First Jewish settlement within the city walls of Halle

In 1184, a Jewish settlement within the city walls of Halle is mentioned for the first time in a document regarding a donation by Archbishop Wichmann (before 1116–1192) to the Seeburg monastery of two marks per year, which had to be raised by Halle’s Jews. With this sum, which was high by the standards of the time, the sovereign of the Archdiocese of Magdeburg paid for the protection he granted the Jews in their settlement. 

Further evidence of the Jewish settlement in Halle are brick and wall fragments found during excavations on Grosse Wallstrasse. They bear witness to the fact that the Jews of Halle had a fully formed community of supra-regional importance in the High Middle Ages. The community included a synagogue, a mikvah, and a cemetery outside the city walls. Scholars attribute eighty-six medieval and early modern graves to this cemetery, which were discovered in 1987 during construction work on Jägerplatz.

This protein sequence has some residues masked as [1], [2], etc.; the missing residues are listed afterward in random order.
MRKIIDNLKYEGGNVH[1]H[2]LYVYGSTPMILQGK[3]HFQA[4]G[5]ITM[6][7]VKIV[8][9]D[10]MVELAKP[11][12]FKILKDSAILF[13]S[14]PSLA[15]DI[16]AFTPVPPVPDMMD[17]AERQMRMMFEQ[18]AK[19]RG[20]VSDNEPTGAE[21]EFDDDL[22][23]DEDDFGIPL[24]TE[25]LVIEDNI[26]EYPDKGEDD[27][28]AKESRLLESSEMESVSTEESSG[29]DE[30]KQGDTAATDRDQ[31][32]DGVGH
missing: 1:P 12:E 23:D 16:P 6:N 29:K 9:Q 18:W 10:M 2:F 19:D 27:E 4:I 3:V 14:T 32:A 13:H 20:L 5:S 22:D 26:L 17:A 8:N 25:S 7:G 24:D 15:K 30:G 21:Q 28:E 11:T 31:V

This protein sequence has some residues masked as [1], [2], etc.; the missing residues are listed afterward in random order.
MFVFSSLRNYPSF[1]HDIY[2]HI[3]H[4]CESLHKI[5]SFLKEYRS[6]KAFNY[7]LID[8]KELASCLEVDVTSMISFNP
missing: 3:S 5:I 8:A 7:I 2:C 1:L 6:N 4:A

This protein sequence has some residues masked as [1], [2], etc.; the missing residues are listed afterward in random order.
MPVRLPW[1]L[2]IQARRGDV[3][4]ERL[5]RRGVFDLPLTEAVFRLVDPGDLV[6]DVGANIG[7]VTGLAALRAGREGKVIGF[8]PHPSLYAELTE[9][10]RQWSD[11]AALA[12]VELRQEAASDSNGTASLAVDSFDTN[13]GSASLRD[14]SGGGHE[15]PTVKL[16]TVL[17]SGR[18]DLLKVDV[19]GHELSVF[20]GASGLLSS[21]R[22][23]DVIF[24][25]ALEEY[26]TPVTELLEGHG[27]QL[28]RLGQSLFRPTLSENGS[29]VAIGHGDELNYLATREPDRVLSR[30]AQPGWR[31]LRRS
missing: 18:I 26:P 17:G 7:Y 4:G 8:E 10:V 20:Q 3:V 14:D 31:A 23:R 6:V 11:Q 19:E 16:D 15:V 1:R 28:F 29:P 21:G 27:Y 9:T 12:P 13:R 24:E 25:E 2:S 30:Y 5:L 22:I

Despite protection by the archbishop, Jews were repeatedly subjected to looting, arson, persecution, and expulsion since the thirteenth century. In 1493, they were finally expelled from the city and the entire archdiocese. Roughly 200 years would pass before Jews resettled in Halle. 

Following the expulsion of the Jews from the city, the cemetery was dissolved, and the gravestones were used in the construction of other city buildings.

Tombstone of the medieval Jewish cemetery for the Jewess Rivka. Walled in at the entrance to the St. Laurentius community center at Church Gate 2. Photo: Cornelia Zimmermann

Timeline Halle

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